The average age at palatoplasty of 30.6 months was considered high because the protocol adopted in CENTRARE suggests the performance of the surgery at ages between 12 and 18 months. In patients who are operated late, particularly those aged > 5 years, there is a higher technical difficulty for detachment of the flaps, which are closely attached in most of these cases, have limited mobility, and have a greater probability of bleeding, dehiscence, and necrosis. However, in our study, cleft palate fistulas did not occur in patients who were operated late. Most patients came from urban provincial regions of the state, often with poor access to specialized centers, and therefore were registered late in the reference centers.
Veloplasty with extended dissection of the velopharyngeal muscles was performed to improve the speech of the patients, and in consideration of the reported rates of VPI in the literature of up to 35%. This treatment can be difficult, with limited results. Normally, we perform palatoplasty by using Furlow's technique with double-opposing Z-plasty for the correction of VPI, or even repalatoplasty with extended veloplasty in patients initially operated with another technique or those coming from other services. In complicated cases with limited palate mobility, our choice is the preparation of the superior pedicle pharyngeal flaps by using the technique described by Hynes. The evaluation and follow-up by experienced speech therapists are essential to recover the speech of the patients, particularly those who were operated late and presenting with compensatory articulation disorders.
The evaluation of the presence of cleft palate fistulas was exclusively clinical in our patients. Endoscopic tests such as fibronasolaryngoscopy are primarily used to evaluate the function of the velopharyngeal sphincter and are required in cases of VPI. After the examination, we can schedule the best treatment for VPI, either by using palatal stretching with Furlow's technique in cases of mobile and short palate or the preparation of the pharyngeal flaps as described by Hynes in patients with limited velopharyngeal mobility and good movement of the lateral and posterior walls of the pharynx12-14.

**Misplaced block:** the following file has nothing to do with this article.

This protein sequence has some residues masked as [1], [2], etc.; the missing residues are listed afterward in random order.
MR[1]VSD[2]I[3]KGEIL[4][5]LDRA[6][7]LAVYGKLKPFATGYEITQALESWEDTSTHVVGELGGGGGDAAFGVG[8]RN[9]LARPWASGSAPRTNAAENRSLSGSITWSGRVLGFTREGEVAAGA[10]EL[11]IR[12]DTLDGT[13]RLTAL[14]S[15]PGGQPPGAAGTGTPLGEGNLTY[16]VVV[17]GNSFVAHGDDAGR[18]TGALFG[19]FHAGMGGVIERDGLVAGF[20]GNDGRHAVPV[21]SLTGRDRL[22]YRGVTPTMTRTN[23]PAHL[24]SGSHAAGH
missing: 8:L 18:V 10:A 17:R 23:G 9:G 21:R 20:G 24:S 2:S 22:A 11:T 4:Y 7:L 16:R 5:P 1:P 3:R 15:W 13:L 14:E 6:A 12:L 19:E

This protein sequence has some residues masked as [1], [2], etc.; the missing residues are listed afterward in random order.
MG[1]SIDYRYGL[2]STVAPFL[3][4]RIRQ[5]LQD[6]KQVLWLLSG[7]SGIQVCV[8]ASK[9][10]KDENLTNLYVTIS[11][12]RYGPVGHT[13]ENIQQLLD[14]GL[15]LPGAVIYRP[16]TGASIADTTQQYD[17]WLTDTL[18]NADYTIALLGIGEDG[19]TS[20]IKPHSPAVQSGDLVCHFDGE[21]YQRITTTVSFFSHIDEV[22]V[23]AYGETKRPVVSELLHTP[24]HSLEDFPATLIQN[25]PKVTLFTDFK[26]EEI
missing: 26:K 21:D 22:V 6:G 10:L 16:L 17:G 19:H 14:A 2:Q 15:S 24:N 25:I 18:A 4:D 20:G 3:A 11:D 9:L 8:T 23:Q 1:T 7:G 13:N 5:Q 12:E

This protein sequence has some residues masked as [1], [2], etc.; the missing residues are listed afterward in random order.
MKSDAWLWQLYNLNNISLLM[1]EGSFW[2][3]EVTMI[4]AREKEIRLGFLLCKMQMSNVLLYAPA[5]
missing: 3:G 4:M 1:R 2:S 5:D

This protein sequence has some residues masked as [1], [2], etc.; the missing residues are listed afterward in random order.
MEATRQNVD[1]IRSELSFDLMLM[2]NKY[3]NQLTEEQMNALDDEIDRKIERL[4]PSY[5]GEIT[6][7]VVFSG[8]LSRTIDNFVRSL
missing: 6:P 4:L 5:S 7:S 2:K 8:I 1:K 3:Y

Single-stage palatoplasty is the technique most commonly used at many reference centers for the treatment of fissures. This choice is based on the repair of the palate during the acquisition of speech (age between 12 and 18 months), facilitating speech development and reducing the occurrence of articulation disorders. Significant deficits in maxillary growth were not demonstrated scientifically compared with two-stage palatoplasty, in which intravelar veloplasty is performed at the age of 12 months and the hard palate is repaired later, approximately at the ages of 5 to 7 years. However, both techniques produce deficits in craniofacial growth that are absent in patients who did not undergo any surgery15,16. We believe that the presence of scars, fibrosis, and particularly areas of healing by secondary intention in the anterior palate are largely responsible for the imprisonment of the maxilla and the consequent limitation in growth. This leads to angle class III malocclusion, and sometimes patients undergo orthognathic surgery in adolescence.
Future studies with a larger sample size and longer follow-up are necessary for further assessment of speech outcomes and maxillary growth.
von Langenbeck palatoplasty with extended intravelar veloplasty resulted in a low incidence of cleft palate fistulas (11%), despite the stronger detachment of the posterior region of the palate. The rates found in the literature range between 7% and 42%.
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1. Hospital da Baleia - Fundação Benjamim Guimarães CENTRARE, Belo Horizonte, MG, Brazil
2. Sociedade Brasileira de Cirurgia Plástica, Belo Horizonte, MG, Brazil
Institution: Hospital da Baleia - Fundação Benjamim Guimarães CENTRARE, Belo Horizonte, MG, Brazil.
Hugo Leonardo de Resende Rodrigues
Rua Juramento, 1464
Belo Horizonte, MG, Brazil Zip Code 30285-000
Article received: July 29, 2013.
Article accepted: February 4, 2014.